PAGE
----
The average household spends $183 each year on pet food, which is more than they spend on candy, chicken, bread, or cereal. This amount is rising each year at a quicker rate than the number of pet dogs, showing that owners are splashing out on more expensive foods. Keep reading to find out the benefits of feeding your dog a natural diet.
Terms like “natural” and “organic” commonly appear on dog food, but what guidelines does a product need to meet before making these claims? An organic and natural diet is certainly beneficial for dogs in many ways, including improving their skin, coat, energy levels, and resulting in fewer allergies. Many commercial dog food producers take advantage of this without having a product that can fully back it up.
The Problem With Most Commercial Dog Foods
Many pet foods contain gluten and gluten meal, which is a dried residue made from corn added to dry food to stop unstable fats from going bad and increasing the shelf life of the product. Unfortunately, this can strain your dog’s liver and kidneys as they process it and lead to smelly bowel movements. In many cases, gluten is genetically modified, which many people want to avoid, and some dogs can be allergic to it.
Processed dog foods also commonly contain meat by-products not deemed fit for human consumption. This is usually the leftover parts of the animal, which are also the lowest quality parts, and includes the beaks, feet, intestines, and undeveloped eggs. Not only are these poor sources of protein, but many dogs will struggle to digest them too.
Look for food that lists the meat specifically, rather than stating that it’s a by-product. It should be before any grains on the ingredients list as dogs need more protein than grains in their diets. A diet high in such grains is considered one of the top reasons pets are becoming obese more often and are facing more allergies than before.
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Understanding food labels
As with anyone wanting to understand their own nutrition and get their health under control, reading food packaging labels and understanding what they mean is one of the biggest steps in the right direction to improving your dog’s diet. Food labels will always list the ingredients in order of quantity in the final product, from largest to smallest.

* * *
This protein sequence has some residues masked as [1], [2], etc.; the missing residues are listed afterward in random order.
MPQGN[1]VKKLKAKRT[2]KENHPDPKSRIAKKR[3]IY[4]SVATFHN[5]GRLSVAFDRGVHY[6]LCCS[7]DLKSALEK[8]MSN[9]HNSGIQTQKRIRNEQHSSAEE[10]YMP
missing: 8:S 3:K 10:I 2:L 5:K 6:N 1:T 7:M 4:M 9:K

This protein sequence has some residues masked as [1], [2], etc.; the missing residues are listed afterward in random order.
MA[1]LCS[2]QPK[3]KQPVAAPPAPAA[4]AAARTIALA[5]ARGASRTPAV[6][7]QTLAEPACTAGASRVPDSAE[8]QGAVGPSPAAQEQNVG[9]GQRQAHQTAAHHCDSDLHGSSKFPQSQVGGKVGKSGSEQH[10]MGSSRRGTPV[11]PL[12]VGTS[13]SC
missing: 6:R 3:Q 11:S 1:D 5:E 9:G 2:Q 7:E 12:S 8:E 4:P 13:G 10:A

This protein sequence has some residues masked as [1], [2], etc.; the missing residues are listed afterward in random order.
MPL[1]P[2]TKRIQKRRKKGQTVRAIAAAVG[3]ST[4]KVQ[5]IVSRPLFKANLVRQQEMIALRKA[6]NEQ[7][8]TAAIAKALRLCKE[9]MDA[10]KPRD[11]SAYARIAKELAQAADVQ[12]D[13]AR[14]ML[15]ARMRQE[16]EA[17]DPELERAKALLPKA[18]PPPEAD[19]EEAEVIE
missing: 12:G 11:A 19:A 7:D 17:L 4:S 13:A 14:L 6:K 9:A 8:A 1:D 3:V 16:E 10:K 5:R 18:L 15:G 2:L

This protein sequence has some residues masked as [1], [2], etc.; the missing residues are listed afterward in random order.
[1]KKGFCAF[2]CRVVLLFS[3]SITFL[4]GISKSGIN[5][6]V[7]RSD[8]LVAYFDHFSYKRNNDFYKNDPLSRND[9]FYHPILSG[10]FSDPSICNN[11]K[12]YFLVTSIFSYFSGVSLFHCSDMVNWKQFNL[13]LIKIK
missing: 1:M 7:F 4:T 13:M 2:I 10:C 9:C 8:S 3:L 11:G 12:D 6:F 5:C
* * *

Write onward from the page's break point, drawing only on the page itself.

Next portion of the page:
Look out for key ingredients that are cheap and in there to bulk the product up, rather than actually provide good nutrition for your dog. You could keep a list saved in your phone of ingredients to avoid or do a quick Google search of the first few to see whether it’s something you’re happy feeding your pooch or not.
Look into the company behind the food
A lot of commercial dog food producers are primarily there to make money. Switching to smaller companies that are motivated by their own love of dogs usually means their priorities will line up closely with yours. Transparency is key, so don’t be afraid to ask companies questions.
The more open they are with you about the food they sell, the way it’s packaged and processed, and their ethics as a company, the more likely it is you can trust that they’re making quality natural and organic food that your dog will thrive on.
For example, if company label ingredients as “flavorings,” ask them what that is specifically. If they can’t or won’t answer, it’s probably best to look for an alternative so that you know what you’re feeding your dog.
Overall Health Benefits of Organic and Natural Foods
Nutrition is key to good health, so cutting out cheap filler ingredients and low-quality proteins leaves space for highly nutritious foods that are given with natural and organic products. This leads to all-round better health. You’ll notice that your dog’s skin and coat appearance and texture will improve, they’ll have a boost in their energy levels, and they’ll be less likely to gain extra weight.
Food allergies in your dog are often linked to poor quality pet foods due to the filler ingredients they contain that a dog would never eat in a natural setting. As commercial foods have so many ingredients in them, many listed under umbrella terms, it can be difficult to know what’s causing the allergy.
Switching to a natural and organic diet can completely put an end to your dog’s food allergies as they contain few to none of these trigger ingredients. Overall, this all means that your dog is likely to have a longer life expectancy and improved quality of life as they’ll feel their healthiest.
Organic and natural products some of the time
Feeding your dog a natural and organic diet, 100% of the time, can be costly, especially if you want to include treats. In fact, one study found that pet foods with the words “raw,” “natural,” “gluten-free,” “organic,” and “grain-free” cost almost $10 more per pound of food. This isn’t an option for everyone, but the good news is that it doesn’t have to be an all or nothing approach.
Feeding your dog organic and natural foods help reduce the number of fillers and other low-quality ingredients they consume while upping their nutrition intake from the natural and organic foods you give them. You can do this by feeding them natural and organic foods for one meal a day, mixing natural food with traditional food, so it’s half and half, or switching all of their treats to natural, organic ones.
Organic supplements specific to a health problem your dog is having can boost the area where they need it, such as with their skin or joints, and means you can keep their regular diet the same if you need to for financial reasons. It all helps, and you don’t have to put yourself in a financially difficult situation to keep your dog happy and healthy.
Fresh, organic whole foods
There are plenty of fresh whole foods that are suitable for dogs, particularly organic fruits and vegetables. They are naturally packed full of minerals and vitamins that will help your dog thrive and fiber, which will aid their digestion and keep their bowel movements regular and healthy.